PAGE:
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guy: can i ask you about the bank of england and mark carney? he says the property market place is one of the biggest threats to the economy. he says it has the potential -- if everyone decides to go for the exit at the same time, there are significant risks there. would you echo some of those risks? has been very clear that it does not see a problem at this point, but it is considering what tools it might need should the needs arise. i think that is the correct approach to take. you look at the market overall, household balance sheets in the u.k. are in a much editor shape that they were precrisis. -- in a much better shape than they were precrisis. underpinning.
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we should be less concerned on that front. if you look at mortgage lending, there has been a real strengthening of the lending criteria. affordability criteria apply to it. more people are overstretching themselves, leaving vulnerability down the tracks. we are in a much better position. lect,it comes to buy se the bank of england is being vigilant. very mucht, thank you indeed. now, let's break down some of the data we are getting through. we have pmi data. services are rising to 3.8%. we were expecting a 52.8 number. we are starting to see better numbers coming out from the
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italian economy. you are sayineeing an outperformance o. italy is outperforming spain. that is the political risk story. not much reaction into the euro-dollar, which is absolutely flat at the moment. let's break down the french data for you, which is coming out as well. let me bring that up for you. we will flash it on the screen. that number is a little bit more negative. let me find france. 49.2, a negative number four friends. y emmanuel isat you manua i so concerned. ♪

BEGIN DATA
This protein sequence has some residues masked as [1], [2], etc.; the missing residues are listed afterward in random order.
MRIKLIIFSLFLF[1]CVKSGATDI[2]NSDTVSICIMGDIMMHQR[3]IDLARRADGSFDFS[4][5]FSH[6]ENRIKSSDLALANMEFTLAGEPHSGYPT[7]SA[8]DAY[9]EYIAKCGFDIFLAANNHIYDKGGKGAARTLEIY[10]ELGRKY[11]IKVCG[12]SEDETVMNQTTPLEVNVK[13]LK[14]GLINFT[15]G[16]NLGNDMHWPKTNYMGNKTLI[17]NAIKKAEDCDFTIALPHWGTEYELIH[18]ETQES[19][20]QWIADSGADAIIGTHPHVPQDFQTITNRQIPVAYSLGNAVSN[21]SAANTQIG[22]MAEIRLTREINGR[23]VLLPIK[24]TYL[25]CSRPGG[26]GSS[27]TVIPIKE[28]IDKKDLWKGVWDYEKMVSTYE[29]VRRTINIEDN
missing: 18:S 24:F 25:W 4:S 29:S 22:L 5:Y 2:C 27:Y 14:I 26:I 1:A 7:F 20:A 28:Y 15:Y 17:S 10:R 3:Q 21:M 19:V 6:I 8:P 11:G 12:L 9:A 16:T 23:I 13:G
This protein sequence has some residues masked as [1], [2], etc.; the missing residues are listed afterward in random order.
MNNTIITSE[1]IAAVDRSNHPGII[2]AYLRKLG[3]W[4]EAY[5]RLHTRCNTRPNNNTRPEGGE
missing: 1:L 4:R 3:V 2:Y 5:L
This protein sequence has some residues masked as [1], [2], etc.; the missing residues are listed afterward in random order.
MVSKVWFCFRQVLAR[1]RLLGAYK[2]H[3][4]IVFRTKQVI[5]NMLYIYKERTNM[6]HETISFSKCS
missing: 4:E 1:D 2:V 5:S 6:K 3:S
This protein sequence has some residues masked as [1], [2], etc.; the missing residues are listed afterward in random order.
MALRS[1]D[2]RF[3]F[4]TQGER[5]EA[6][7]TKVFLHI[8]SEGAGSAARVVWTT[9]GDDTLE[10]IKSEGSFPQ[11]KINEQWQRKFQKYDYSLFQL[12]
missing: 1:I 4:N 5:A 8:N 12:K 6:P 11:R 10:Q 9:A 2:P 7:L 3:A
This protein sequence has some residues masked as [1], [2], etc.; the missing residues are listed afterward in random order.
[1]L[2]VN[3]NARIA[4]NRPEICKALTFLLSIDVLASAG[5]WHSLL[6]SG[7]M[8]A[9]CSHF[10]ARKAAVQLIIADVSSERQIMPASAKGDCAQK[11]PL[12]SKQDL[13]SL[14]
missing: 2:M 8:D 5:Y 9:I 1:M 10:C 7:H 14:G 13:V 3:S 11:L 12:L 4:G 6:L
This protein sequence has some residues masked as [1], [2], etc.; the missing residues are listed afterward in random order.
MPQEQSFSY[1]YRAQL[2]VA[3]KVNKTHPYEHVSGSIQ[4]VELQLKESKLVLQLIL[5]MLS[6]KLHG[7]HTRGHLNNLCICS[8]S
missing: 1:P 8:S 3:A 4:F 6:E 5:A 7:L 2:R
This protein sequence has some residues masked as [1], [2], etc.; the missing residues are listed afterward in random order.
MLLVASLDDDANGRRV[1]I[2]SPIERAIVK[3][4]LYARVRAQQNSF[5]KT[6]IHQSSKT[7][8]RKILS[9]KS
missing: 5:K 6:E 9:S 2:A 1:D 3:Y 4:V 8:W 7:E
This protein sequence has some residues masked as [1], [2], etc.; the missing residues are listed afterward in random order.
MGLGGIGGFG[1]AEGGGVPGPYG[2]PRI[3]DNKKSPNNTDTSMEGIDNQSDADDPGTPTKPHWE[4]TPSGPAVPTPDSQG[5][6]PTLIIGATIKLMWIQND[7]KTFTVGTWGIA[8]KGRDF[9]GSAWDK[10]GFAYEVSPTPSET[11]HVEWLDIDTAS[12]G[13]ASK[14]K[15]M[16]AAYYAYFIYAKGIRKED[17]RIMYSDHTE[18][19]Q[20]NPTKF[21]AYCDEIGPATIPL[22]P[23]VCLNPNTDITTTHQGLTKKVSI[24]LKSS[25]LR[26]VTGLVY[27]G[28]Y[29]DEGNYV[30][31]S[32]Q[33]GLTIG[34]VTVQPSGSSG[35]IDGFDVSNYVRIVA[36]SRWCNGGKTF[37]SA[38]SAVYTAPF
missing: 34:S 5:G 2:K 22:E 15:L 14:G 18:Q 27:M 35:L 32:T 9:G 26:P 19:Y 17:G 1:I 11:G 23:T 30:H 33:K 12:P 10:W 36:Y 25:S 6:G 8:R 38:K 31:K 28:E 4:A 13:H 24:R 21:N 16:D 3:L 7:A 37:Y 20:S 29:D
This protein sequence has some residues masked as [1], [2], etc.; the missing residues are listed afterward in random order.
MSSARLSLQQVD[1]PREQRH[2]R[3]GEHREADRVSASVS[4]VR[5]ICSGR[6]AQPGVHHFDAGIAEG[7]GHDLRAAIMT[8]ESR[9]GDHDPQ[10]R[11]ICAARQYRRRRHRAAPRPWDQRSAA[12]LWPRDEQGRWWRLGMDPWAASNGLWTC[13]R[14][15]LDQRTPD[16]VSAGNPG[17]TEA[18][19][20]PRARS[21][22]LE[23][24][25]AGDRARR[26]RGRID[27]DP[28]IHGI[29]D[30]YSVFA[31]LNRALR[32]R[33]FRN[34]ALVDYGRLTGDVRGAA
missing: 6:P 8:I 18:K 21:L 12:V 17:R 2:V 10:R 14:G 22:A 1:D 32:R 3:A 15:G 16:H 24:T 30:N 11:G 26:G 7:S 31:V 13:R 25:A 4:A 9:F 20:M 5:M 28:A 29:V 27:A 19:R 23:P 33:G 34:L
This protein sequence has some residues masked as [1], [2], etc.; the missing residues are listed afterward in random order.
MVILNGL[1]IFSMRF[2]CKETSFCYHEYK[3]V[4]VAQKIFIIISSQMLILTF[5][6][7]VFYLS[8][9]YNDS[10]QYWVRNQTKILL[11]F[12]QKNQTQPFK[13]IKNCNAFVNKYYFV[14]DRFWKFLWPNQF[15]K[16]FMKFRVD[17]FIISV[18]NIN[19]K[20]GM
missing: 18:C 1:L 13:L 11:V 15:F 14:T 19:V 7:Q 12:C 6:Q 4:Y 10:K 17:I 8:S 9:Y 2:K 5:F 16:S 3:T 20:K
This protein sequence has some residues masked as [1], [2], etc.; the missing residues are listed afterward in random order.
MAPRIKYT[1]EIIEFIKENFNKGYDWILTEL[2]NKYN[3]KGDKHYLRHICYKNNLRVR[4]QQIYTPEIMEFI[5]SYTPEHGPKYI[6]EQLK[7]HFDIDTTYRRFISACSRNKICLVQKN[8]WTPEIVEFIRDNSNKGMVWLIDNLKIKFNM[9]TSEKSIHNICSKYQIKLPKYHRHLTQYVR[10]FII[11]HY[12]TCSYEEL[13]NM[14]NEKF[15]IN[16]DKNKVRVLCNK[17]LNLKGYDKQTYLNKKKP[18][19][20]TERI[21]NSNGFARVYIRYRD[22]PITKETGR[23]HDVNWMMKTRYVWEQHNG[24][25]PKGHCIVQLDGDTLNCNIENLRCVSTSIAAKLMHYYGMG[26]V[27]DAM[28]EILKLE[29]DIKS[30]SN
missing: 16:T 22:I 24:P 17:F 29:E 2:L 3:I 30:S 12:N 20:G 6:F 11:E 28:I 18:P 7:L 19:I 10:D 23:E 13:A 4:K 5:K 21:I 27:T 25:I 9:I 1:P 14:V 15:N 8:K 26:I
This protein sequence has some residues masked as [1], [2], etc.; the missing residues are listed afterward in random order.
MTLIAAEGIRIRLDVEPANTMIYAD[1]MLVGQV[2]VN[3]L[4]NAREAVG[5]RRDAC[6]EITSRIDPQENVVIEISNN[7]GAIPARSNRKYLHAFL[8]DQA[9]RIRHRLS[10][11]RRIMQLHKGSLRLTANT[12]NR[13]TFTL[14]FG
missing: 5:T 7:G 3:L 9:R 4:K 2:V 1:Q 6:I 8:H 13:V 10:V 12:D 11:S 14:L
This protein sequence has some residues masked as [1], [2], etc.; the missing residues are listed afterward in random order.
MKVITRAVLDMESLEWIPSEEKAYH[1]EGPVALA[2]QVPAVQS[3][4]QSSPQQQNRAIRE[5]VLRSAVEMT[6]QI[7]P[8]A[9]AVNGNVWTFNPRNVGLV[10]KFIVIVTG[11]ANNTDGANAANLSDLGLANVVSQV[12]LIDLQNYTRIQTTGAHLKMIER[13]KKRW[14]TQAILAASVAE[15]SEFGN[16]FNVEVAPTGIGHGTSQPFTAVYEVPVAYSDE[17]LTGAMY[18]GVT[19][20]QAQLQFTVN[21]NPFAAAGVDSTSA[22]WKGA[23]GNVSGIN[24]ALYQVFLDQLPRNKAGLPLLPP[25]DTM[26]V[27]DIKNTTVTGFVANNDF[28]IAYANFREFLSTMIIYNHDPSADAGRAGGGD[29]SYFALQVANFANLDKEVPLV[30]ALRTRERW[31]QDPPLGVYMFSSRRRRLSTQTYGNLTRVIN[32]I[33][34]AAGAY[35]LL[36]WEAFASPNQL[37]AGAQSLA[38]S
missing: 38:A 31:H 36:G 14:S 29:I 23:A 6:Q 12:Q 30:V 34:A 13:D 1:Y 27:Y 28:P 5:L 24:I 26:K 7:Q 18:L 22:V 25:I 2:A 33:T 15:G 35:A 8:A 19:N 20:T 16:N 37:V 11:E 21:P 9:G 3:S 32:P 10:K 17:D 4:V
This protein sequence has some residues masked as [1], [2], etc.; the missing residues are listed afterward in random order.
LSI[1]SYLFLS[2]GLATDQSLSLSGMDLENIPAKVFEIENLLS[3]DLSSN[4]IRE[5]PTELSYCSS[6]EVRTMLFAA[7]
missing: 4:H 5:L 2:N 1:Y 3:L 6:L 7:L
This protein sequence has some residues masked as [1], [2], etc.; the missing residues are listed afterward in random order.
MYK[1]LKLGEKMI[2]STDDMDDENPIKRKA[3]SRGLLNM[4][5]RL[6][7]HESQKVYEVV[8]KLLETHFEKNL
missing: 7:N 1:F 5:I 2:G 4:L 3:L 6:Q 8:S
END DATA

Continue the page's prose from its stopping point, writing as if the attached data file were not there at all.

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guy: welcome back. you are watching "on the move." a slew of european services and data is out this morning. then, we get a snapshot of the british services industry. that is softening a day ahead of the payrolls numbers. less claims at
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1:30 p.m. i want to take you through some of the data that is coming. attention to what is happening with germany. let's get a take with richard jones right now. the last one before ours has focused on the sterling story. -- the last 24 hours has focused on the sterling story. the brexit story can affect the eurozone as well. >> the initial knee-jerk was to sell the pound and buy sterling. that made sense. this book will be closer than everyone imagined it would be. it made sense to sell the pou nd. i still think, irrespective of how british voters and up deciding, there is some downside with sterling. if britain decides to stay, all of that negative premium will unwind. even if brexit does happen, it would be bad for europe as well. that is what we have seen over the last 24-48 hours, the
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selling of the euro versus the pound. they won't be happy with the fact that the eurozone is trading down. that is not beneficial for europe. those are two important metrics for the ecb. guy: if you look at the work function on bloomberg, the german data looks a little bit better on the services. stronger ase is well with 54. 54 is not bad for germany. i want to take you back to the work function. what the market has price in has been great hikes from the fed. rom the hikes for fred. we have praised that back in. we have a 6% chance
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and that is still not nailed on. the fed is probably comfortable with that. that means we have nothing for the next eight or nine months. that is consistent with what we have seen since december. we have two priced in at that stage and now we have maybe one. it is still consistent with the fact that the fed will not be as aggressive as they were thought to be. guy: the curve was flattened like a pancake. it continues to do so. what are traders saying about that in relation to the yen? >> the anticipation is that the boj will cut rates again. the consensus is they will continue to do it to drive inflation higher. the way the yen has reacted still perplexes everybody.
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guy: that is it for "on the move ." "the pulse" is next. the london market is down by 4/10 of 1%. ♪
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guy: europe's five-day winning streak falters following a rally driven by better than expected data. ministereconomy issues the toughest warning yet on brexit. and driving vw. audi reports that volkswagen towns the cost of the image scandal to break those numbers next. welcome to "the pulse stephani :